Agility has a PR problem – and it needs to be fixed
Organisational agility is well established as one of those critical organisational competencies that has helped organisations successfully adapt to a more complex and rapidly changing business environment.
Leading, working and performing in a more complex environment and at an ever-increasing pace is probably one of our biggest challenges today. Disruption and continuous change are now ‘normal’ and expected in most industries.
But this is not necessarily new and has been going on for some time. So how are we doing at managing this increased complexity and pace and what seems to be working for those who have led the way?
Agility as a solution
Organisational agility is well established as one of those critical organisational competencies that has helped organisations successfully adapt to a more complex and rapidly changing business environment. For more high-profile cases, just look at what Netflix or Amazon have done with their business models over the last 10 years.
Agility is also established as a well-researched quality in future-proofing organisations and employees for future challenges and opportunities. Many business writers and researchers have identified Agility at organisational, team and individual level as the most common and necessary quality in dealing with rapid and turbulent change.
The basic and quite compelling argument is that, if business leaders can improve an organisation’s agility and build it into the organisational culture, structure and processes, they will have gone a long way in dealing with the ‘complexity challenge’ and in preparing their organisation for the business challenges and opportunities of the future.
So far, so good.
The problem with Agility
While agility has been around forever one way or another, more modern agile principles and practices for today’s context have been developing in areas like software design and product development in recent years. These principles and practices have now begun to spread into the wider enterprise.
But there is a problem. As a deliberate organisation wide strategy and competency, Agility is often inconsistently defined and unevenly executed. Is it just simply about change or adaptability or is it something else? Is it a mind-set, methodology or culture or a mix of all these?
Bill Joiner neatly captures the multi-faceted elements of Agility with one definition amongst many that exist out there – “Agility is acting with purpose and flexibility, collaborating with disparate stakeholders, developing creative solutions to complex problems, continually learning and changing”. However, many leaders and employees struggle to agree on what Agility actually means for them and their organisation let alone how deep it should go or how it should be implemented and managed.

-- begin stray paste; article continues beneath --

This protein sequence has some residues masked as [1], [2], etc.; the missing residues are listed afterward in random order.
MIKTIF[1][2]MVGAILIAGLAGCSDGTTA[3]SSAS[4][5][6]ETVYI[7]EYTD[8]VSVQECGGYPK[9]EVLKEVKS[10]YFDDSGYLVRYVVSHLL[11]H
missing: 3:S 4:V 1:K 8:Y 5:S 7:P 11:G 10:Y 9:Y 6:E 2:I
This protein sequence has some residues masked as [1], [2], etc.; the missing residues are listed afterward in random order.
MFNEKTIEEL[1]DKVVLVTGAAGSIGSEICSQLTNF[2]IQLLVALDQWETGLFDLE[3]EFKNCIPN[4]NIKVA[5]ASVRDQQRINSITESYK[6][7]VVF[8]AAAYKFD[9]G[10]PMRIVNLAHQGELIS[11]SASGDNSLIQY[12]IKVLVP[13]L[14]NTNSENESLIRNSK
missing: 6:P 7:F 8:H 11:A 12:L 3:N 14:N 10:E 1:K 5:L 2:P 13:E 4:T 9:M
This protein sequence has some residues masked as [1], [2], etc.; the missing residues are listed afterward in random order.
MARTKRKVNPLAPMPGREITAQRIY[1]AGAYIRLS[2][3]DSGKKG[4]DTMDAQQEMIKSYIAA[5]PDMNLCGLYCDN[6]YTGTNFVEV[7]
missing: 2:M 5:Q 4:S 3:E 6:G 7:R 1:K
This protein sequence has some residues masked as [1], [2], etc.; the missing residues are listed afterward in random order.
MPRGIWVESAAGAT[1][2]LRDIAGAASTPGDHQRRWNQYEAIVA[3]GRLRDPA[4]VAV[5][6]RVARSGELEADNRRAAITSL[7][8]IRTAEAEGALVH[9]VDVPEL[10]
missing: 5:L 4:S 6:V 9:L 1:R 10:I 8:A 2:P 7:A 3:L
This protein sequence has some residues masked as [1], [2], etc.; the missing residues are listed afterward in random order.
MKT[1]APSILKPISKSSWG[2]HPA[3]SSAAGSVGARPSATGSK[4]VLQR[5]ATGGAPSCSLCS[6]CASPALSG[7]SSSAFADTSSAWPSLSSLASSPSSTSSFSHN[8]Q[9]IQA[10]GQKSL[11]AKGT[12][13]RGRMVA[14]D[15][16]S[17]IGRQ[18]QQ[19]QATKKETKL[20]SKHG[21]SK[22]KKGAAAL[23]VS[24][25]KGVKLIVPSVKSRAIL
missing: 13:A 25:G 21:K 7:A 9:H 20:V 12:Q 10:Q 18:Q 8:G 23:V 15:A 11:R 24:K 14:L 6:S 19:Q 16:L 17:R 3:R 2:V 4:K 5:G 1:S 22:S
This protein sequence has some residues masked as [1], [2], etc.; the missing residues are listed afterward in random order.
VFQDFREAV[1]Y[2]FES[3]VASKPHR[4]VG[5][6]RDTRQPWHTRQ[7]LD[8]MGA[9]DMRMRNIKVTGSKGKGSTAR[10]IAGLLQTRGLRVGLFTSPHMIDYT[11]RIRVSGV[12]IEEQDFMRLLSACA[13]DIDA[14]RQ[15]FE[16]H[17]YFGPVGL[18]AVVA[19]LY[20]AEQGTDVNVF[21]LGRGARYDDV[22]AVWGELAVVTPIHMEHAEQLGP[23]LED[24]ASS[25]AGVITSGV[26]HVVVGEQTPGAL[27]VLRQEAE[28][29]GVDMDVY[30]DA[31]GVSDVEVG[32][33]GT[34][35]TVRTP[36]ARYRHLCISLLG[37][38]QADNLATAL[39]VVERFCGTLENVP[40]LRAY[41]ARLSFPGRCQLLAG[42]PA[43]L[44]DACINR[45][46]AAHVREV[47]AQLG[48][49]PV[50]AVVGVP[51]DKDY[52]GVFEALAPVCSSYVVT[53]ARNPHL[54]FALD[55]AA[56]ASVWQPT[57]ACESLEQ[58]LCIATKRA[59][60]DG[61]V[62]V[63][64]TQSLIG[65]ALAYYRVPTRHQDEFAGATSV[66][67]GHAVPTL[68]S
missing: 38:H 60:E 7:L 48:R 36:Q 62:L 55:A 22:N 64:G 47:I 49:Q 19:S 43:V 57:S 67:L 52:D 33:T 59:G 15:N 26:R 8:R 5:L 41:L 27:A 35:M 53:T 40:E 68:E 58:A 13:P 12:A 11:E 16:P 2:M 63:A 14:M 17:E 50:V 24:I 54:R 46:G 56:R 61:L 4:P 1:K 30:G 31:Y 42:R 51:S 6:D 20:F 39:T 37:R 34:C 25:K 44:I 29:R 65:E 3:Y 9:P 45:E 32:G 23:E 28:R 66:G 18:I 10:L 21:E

There can also be a healthy conflict or tension between the practical consequences of agile mindsets and principles compared to the traditional command and control cultures and more comfortable ways of working of the past. McKinsey and others also fairly point out that you can’t have agility without stability thus prompting the question amongst leaders as to where and how to strike that important balance in their organisation.
These are some of the reasons as to why making real progress on implementing Agility has remained in the “want to have but hard to do” category with more pressing, sometimes conflicting short term challenges often remaining higher up the priority list.
Given the prize and opportunities that come with Organisational Agility, the important question is what does it really mean and look like for your organisation, your leaders and your employees – and how can it be delivered appropriately at organisational, team and individual level in your specific context and situation?
The Agile Leader
As well as leaders conducting a structured, high level and honest scan of Agility for their organisation, one of the early places to start is with leaders themselves, helping them think through how agile they are as leaders and what impact this is having on the wider organisation.
In their book, Leadership Agility (Jossey-Bass, 2006) and subsequent research, Joiner and Joseph define the natural and progressive development stages of the ‘Agile Leader’.
From the tactical and problem-solving orientation of the “expert leader” to the more strategic and outcome oriented “achiever leader” and then the more visionary and facilitative/empowering “catalyst leader”, Joiner and Joseph describe the practical skills of progressively leading in a more agile way. This helps to clarify and call out typical leadership development stages through the lens and language of agile principles and practices. Such self-awareness and clarity of language and behaviour is an important requirement for any organisation seeking to be more deliberate and mindful in developing genuine organisational agility.
Leading in a more complex and rapidly changing work landscape will remain one of the most important organisational, leadership and personal challenges into the future. Agility is also one of the more compelling solutions to leading in this future but, as a concept, it needs some work with its definition and its image at organisational level. Otherwise the Agility paradox will continue.
With input and support from the leading international experts in their fields, the IMI Senior Executive Programme (SEP) sets out to support senior leaders explore strategic topics such as Agility in detail and to forge their own ‘next practice’ in strategically leading their organisations, their employees and themselves through this evolving environment.
Kevin Empey is Programme Director of the IMI Senior Executive Programme and also Managing Director of WorkMatters Consulting.